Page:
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reply to post by infinite
 


Whether or not privatization caused poverty in New Zealand is another topic in itself . One thing is that is for certain is the private sector terrible record at running what were state assets . The New Zealand rail system is back in government hands after it was absolutely trashed by the private sector . Currently the rail system is dying on the vine . The private sector has proven that largely more interested in asset stripping then anything else .



posted on Apr, 20 2009 @ 04:14 AM
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Martin seems to have hit the nail on the head regarding the attitude of The PM on the email smear campaign. While I accept the PM might not have known the specifics of what was in Mcbride's thinking, can we really believe that the PM was that distance from one of his key advisors that he was not aware of the concept of the smear campaign?

If this is the case, we have a PM who finger seems to to well off the pulse of what is going on in his own office, which begs the question, What else is the PM finger off?

Last weeks show talked about accountability, and all that has happened is an advisors has "resigned" Does the PM think the British people are that stupid that Mr Mcbride has just disappeared with out a trace?



posted on Apr, 20 2009 @ 07:46 AM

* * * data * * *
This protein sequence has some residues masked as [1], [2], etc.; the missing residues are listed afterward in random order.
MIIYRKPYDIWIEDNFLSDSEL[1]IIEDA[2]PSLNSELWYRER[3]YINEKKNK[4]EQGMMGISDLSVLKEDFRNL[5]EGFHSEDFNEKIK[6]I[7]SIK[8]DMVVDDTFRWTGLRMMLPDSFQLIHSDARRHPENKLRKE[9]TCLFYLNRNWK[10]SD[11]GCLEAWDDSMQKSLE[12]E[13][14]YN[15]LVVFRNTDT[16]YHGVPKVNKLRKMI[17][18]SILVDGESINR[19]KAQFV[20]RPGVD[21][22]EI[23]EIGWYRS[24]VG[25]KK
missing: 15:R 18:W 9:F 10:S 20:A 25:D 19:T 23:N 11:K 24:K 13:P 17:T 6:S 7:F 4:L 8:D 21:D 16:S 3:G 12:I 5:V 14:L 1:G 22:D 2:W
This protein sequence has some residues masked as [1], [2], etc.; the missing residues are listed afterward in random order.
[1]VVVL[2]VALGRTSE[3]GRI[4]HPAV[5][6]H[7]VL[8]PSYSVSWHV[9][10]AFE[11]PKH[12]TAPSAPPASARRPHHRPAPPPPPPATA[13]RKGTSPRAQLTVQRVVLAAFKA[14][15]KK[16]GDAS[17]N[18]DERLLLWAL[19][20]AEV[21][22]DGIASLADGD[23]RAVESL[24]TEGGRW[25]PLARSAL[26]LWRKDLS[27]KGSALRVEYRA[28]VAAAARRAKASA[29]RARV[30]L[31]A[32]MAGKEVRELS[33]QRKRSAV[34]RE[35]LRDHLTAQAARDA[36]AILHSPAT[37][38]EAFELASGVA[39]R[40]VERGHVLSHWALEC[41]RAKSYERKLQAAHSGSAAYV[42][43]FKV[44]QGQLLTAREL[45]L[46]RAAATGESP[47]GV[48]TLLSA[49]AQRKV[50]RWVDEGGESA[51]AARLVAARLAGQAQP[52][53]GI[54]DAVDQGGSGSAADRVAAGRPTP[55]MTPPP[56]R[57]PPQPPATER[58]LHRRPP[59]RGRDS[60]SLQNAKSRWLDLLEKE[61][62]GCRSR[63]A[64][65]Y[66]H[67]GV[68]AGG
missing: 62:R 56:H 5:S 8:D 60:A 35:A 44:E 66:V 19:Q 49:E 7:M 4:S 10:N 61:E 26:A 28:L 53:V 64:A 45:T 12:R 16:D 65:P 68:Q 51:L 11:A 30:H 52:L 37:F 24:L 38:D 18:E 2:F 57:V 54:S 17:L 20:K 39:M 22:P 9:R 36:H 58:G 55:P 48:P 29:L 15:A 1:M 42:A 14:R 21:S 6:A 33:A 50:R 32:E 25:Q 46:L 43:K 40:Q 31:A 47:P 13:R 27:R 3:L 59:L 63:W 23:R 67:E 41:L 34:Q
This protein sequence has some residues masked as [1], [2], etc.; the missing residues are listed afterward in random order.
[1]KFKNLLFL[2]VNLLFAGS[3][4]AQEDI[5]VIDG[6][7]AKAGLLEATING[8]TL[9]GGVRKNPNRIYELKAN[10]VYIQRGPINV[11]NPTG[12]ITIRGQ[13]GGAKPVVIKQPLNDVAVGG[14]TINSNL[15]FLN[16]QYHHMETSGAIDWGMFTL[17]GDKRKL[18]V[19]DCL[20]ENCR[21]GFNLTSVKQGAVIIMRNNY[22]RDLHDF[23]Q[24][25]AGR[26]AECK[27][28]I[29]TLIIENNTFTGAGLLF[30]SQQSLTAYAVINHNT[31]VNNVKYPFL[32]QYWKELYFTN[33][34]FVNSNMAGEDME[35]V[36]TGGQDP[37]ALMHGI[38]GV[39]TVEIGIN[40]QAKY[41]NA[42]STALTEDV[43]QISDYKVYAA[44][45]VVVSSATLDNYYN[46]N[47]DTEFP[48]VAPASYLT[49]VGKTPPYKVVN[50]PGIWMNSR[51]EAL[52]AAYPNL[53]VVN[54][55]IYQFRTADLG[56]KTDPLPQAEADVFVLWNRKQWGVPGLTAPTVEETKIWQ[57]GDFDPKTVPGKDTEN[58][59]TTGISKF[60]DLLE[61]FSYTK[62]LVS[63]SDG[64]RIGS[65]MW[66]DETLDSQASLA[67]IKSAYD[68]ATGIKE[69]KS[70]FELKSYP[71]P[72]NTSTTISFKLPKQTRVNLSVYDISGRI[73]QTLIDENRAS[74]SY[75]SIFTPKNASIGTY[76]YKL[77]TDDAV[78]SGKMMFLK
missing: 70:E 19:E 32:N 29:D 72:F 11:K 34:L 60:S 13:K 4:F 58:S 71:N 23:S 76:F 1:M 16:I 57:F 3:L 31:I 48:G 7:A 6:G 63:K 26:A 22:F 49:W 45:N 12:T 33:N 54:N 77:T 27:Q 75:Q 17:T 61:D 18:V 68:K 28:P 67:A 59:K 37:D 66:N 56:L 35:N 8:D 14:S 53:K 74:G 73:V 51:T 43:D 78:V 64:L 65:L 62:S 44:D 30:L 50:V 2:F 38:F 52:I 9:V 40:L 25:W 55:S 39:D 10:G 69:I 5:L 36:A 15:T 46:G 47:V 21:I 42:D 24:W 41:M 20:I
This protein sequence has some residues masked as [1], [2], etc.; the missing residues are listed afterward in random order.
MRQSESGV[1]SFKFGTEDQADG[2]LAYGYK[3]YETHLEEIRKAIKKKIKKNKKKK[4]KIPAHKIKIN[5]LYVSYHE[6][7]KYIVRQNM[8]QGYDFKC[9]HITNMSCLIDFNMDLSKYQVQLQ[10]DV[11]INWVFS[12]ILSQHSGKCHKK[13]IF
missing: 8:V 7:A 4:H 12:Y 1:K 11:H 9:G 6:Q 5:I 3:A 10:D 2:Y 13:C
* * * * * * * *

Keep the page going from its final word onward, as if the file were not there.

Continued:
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Perhaps Labour in the areas of the UK that are applicable are as desperate to cling to power as Labour were in New Zealand . Certainly Labour desperation didn't pay off hear and along with other contributing factors saw a change in government .

What is the opposition Conservative Party's like in the UK ?
Ie has the opposition had to become more pragmatist and less ideology to win favor in the polls ?

Anyway I'm off to get some sleep .



posted on Apr, 20 2009 @ 01:15 PM
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Great Interview...

Keep up the good work!!!




posted on Apr, 24 2009 @ 12:30 PM
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from the amount of people who did not vote in the last election in the UK, it would seem the British public just dont bl==dy care anymore, what ever colour party gets in, the Brits get more tax, less freedoms, more government interferance, in everything, less jobs, crap education, huge aircraft carries they cannot crew[ half the surface fleet is now 'mothballed']
'civil servants' what the Brits call government employee's creating jobs that are not needed, the list goe's on, those Brits who are retiring, and can afford it, are going abroad 2 world wars did not do the UK much good at all, all the best minds are in wooden overcoats.



posted on Apr, 24 2009 @ 05:59 PM
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reply to post by pikestaff